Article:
I didn't want to teach a childbirth class.
Teaching a childbirth class involves making myself available for 2+ hours one night every week, for 12 weeks in a row. Regardless of what other crazy nonsense is going on in my life, which can be... considerable.
Depends on the week.
Truthfully, I don't know what I'm doing an hour from now, let alone 10 weeks from now. Such is the Zen of my current lifestyle. Making a commitment to a 12 week series is more structure than I'm used to managing.
This is not to say that my life isn't without structure - I'm at the dojang 4-5 days out of 7 learning all about structure and self-discipline. But if I have a crazy day or something comes up or I don't feel like going, no one's going to miss me there.
It's not like leaving 5 couples sitting there with their pillows and blankets and workbooks wondering where their teacher is.
So I didn't want to do it. But it's good money and I pay dues to stay certified every year, and they really needed a teacher for this class, so I reluctantly said okay.
And of course, I'm glad I did. Sometimes life puts you directly in the circumstances in which you most need to be, and this was one of them.
For one thing, I love this group. I always say that, but this time there are 10 wonderful people I'm getting to know, which is 4-6 more than I usually have the privilege to teach in one class. Over the remaining 10 weeks of class, I will watch them get to know each other too, and will undoubtedly see them at La Leche League meetings with their babies, getting together for walking and playdates, possibly making lasting friendships with each other. A friend recently told me I had a gift for bringing people together, and it made me feel so good to hear that, because it really is something I enjoy so much.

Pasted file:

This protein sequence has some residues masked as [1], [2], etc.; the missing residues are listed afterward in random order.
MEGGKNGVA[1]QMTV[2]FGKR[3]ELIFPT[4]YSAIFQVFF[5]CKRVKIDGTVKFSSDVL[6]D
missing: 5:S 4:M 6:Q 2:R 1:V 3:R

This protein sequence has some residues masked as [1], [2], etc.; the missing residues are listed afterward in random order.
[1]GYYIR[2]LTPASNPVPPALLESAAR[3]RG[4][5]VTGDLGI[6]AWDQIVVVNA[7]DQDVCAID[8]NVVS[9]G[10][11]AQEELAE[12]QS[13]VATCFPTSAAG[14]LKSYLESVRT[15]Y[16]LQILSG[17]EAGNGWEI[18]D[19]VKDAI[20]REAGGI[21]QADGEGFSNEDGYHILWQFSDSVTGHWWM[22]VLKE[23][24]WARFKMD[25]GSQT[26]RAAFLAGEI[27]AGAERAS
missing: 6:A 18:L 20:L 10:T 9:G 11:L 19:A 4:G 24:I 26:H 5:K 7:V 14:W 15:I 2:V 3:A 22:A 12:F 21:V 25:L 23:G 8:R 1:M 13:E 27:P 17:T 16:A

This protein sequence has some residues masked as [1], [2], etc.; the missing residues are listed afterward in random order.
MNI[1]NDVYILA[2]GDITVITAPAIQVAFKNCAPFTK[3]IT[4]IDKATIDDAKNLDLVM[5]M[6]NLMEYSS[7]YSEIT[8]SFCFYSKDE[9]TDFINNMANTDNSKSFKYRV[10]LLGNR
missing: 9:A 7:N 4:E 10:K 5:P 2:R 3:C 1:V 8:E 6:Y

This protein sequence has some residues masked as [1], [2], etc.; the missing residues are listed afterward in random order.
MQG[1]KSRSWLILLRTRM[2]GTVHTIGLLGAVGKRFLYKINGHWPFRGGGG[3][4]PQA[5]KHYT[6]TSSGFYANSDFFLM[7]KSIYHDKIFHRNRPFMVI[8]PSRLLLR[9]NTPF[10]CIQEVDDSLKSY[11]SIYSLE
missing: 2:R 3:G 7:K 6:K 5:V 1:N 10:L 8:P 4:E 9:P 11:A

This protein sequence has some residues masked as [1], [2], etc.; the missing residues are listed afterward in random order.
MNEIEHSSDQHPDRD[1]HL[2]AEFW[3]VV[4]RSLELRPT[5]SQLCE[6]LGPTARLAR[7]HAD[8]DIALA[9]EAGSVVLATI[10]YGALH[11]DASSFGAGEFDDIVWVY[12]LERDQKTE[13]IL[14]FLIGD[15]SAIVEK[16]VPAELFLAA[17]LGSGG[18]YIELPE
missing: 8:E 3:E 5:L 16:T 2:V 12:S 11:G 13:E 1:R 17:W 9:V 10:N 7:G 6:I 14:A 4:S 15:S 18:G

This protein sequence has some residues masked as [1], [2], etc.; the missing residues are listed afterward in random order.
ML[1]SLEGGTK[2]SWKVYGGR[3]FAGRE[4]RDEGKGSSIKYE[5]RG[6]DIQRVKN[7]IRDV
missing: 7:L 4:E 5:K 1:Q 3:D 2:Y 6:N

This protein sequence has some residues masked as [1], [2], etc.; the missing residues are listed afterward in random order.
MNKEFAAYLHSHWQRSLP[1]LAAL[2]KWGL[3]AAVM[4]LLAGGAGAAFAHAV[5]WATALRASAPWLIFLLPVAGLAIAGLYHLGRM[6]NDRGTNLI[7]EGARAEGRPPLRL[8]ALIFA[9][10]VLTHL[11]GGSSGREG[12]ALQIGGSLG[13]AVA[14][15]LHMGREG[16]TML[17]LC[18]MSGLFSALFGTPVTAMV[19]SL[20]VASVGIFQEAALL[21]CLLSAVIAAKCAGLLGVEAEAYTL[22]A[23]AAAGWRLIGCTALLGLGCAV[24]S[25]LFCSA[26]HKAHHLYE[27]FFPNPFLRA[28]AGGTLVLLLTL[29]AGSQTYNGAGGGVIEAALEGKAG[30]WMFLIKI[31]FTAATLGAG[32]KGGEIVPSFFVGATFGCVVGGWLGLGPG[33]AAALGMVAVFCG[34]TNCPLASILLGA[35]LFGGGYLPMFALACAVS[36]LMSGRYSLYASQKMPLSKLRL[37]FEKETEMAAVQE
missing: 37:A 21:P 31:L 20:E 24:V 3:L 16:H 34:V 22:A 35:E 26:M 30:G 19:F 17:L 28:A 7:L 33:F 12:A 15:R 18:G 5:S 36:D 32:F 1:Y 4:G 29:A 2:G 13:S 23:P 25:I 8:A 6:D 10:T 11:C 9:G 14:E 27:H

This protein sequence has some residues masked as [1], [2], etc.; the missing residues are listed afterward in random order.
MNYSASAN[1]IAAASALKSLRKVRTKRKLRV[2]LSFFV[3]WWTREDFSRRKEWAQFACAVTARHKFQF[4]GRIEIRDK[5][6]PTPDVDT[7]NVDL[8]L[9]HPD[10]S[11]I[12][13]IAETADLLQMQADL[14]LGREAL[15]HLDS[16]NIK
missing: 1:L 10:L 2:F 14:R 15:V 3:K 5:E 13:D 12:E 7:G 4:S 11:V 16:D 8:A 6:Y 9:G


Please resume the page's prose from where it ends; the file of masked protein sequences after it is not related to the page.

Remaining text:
I also love being the first one to introduce these new parents to some of the ideas and methods that might turn out to define their parental identity and their relationship with this baby and any subsequent babies.
I always think back to Debbie, our own Bradley teacher - and how radical she seemed to us at the time. We came to her looking for drug-free childbirth and came away with that, but also with breastfeeding, La Leche League, and indirectly - attachment parenting, co-sleeping, babywearing, extended breastfeeding, and homeschooling. Honestly, we thought she was nuts at the time. But little by little, we began to see the wisdom behind her radical ideas - and the calm, nuturing example she set - and we saw this as something we wanted to emulate in our own family.
Every new couple I can introduce to a new and "radical" idea becomes part of the ripple effect that Debbie started in us - and many of them will embrace and pass these ideas along to their own circles of influence. It's a great feeling to run into a former student and see her still nursing her toddler or studying to become a Bradley teacher or La Leche League Leader herself because she wanted to share her birthing and parenting skills with other new parents and help shape the culture around her.
It feeds a hungry place in my soul, and tonight I'm feeling so grateful for this class, for my family who picks up the slack at home so that I can do it, and to Holly, who twisted my arm.
Holly, who was my yoga teacher, my Bradley student, a La Leche Leage mom, and who now has her own business where she brings natural birthing, attachment parenting, and natural baby care classes and resources to the community. The ripple effect she's putting into motion every day is truly amazing. I am blessed to know her - and thrilled to be teaching again.